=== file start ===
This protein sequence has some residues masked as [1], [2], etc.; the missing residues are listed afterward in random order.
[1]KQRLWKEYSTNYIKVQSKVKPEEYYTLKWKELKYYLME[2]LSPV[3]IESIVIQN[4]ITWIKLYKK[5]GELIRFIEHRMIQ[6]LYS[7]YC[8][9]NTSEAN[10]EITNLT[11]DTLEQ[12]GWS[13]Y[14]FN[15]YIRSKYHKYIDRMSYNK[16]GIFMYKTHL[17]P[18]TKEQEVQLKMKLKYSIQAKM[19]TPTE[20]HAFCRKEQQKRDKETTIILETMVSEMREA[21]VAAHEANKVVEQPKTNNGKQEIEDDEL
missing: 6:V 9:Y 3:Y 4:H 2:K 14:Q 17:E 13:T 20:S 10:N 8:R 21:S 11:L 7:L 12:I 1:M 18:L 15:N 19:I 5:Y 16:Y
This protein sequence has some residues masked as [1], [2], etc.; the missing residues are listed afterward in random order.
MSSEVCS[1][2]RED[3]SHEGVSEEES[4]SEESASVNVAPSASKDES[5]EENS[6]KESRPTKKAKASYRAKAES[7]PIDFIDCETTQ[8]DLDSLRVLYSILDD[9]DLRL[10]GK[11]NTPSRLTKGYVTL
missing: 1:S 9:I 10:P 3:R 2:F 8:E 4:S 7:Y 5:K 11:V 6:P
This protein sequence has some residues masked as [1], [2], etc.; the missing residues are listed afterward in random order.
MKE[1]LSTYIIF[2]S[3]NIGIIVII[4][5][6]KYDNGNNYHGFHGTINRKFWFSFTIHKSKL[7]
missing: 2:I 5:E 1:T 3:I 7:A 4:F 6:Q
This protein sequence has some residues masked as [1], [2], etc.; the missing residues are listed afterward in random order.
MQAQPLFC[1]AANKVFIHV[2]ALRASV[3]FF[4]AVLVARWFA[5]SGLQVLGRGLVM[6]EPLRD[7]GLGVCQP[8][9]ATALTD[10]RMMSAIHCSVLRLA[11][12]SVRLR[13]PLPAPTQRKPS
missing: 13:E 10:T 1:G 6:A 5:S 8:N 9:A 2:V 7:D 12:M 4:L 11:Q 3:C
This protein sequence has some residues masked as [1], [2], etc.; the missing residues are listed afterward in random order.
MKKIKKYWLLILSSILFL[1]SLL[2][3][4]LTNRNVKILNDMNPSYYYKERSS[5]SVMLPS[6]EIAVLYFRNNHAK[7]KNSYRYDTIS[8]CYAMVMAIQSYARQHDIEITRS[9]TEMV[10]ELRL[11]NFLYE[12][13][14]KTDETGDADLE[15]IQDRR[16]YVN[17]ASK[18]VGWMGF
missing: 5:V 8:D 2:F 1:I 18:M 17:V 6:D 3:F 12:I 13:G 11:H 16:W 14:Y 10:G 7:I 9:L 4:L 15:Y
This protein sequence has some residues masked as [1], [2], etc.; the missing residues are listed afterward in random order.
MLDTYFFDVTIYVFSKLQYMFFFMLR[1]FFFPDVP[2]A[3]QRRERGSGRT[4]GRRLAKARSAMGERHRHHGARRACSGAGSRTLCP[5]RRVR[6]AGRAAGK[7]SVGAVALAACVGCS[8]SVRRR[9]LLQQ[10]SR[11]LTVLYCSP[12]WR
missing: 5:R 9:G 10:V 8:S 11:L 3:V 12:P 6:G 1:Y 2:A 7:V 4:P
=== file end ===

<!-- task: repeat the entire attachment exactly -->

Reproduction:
This protein sequence has some residues masked as [1], [2], etc.; the missing residues are listed afterward in random order.
[1]KQRLWKEYSTNYIKVQSKVKPEEYYTLKWKELKYYLME[2]LSPV[3]IESIVIQN[4]ITWIKLYKK[5]GELIRFIEHRMIQ[6]LYS[7]YC[8][9]NTSEAN[10]EITNLT[11]DTLEQ[12]GWS[13]Y[14]FN[15]YIRSKYHKYIDRMSYNK[16]GIFMYKTHL[17]P[18]TKEQEVQLKMKLKYSIQAKM[19]TPTE[20]HAFCRKEQQKRDKETTIILETMVSEMREA[21]VAAHEANKVVEQPKTNNGKQEIEDDEL
missing: 6:V 9:Y 3:Y 4:H 2:K 14:Q 17:E 13:T 20:S 10:N 8:R 21:S 11:L 7:L 12:I 1:M 18:L 15:N 19:I 5:Y 16:Y
This protein sequence has some residues masked as [1], [2], etc.; the missing residues are listed afterward in random order.
MSSEVCS[1][2]RED[3]SHEGVSEEES[4]SEESASVNVAPSASKDES[5]EENS[6]KESRPTKKAKASYRAKAES[7]PIDFIDCETTQ[8]DLDSLRVLYSILDD[9]DLRL[10]GK[11]NTPSRLTKGYVTL
missing: 1:S 9:I 10:P 3:R 2:F 8:E 4:S 7:Y 5:K 11:V 6:P
This protein sequence has some residues masked as [1], [2], etc.; the missing residues are listed afterward in random order.
MKE[1]LSTYIIF[2]S[3]NIGIIVII[4][5][6]KYDNGNNYHGFHGTINRKFWFSFTIHKSKL[7]
missing: 2:I 5:E 1:T 3:I 7:A 4:F 6:Q
This protein sequence has some residues masked as [1], [2], etc.; the missing residues are listed afterward in random order.
MQAQPLFC[1]AANKVFIHV[2]ALRASV[3]FF[4]AVLVARWFA[5]SGLQVLGRGLVM[6]EPLRD[7]GLGVCQP[8][9]ATALTD[10]RMMSAIHCSVLRLA[11][12]SVRLR[13]PLPAPTQRKPS
missing: 13:E 10:T 1:G 6:A 5:S 8:N 9:A 2:V 7:D 12:M 4:L 11:Q 3:C
This protein sequence has some residues masked as [1], [2], etc.; the missing residues are listed afterward in random order.
MKKIKKYWLLILSSILFL[1]SLL[2][3][4]LTNRNVKILNDMNPSYYYKERSS[5]SVMLPS[6]EIAVLYFRNNHAK[7]KNSYRYDTIS[8]CYAMVMAIQSYARQHDIEITRS[9]TEMV[10]ELRL[11]NFLYE[12][13][14]KTDETGDADLE[15]IQDRR[16]YVN[17]ASK[18]VGWMGF
missing: 5:V 8:D 2:F 1:I 18:M 17:V 6:D 3:F 12:I 13:G 11:H 16:W 14:Y 10:G 7:I 9:L 4:L 15:Y
This protein sequence has some residues masked as [1], [2], etc.; the missing residues are listed afterward in random order.
MLDTYFFDVTIYVFSKLQYMFFFMLR[1]FFFPDVP[2]A[3]QRRERGSGRT[4]GRRLAKARSAMGERHRHHGARRACSGAGSRTLCP[5]RRVR[6]AGRAAGK[7]SVGAVALAACVGCS[8]SVRRR[9]LLQQ[10]SR[11]LTVLYCSP[12]WR
missing: 5:R 9:G 10:V 8:S 11:L 3:V 12:P 6:G 1:Y 2:A 7:V 4:P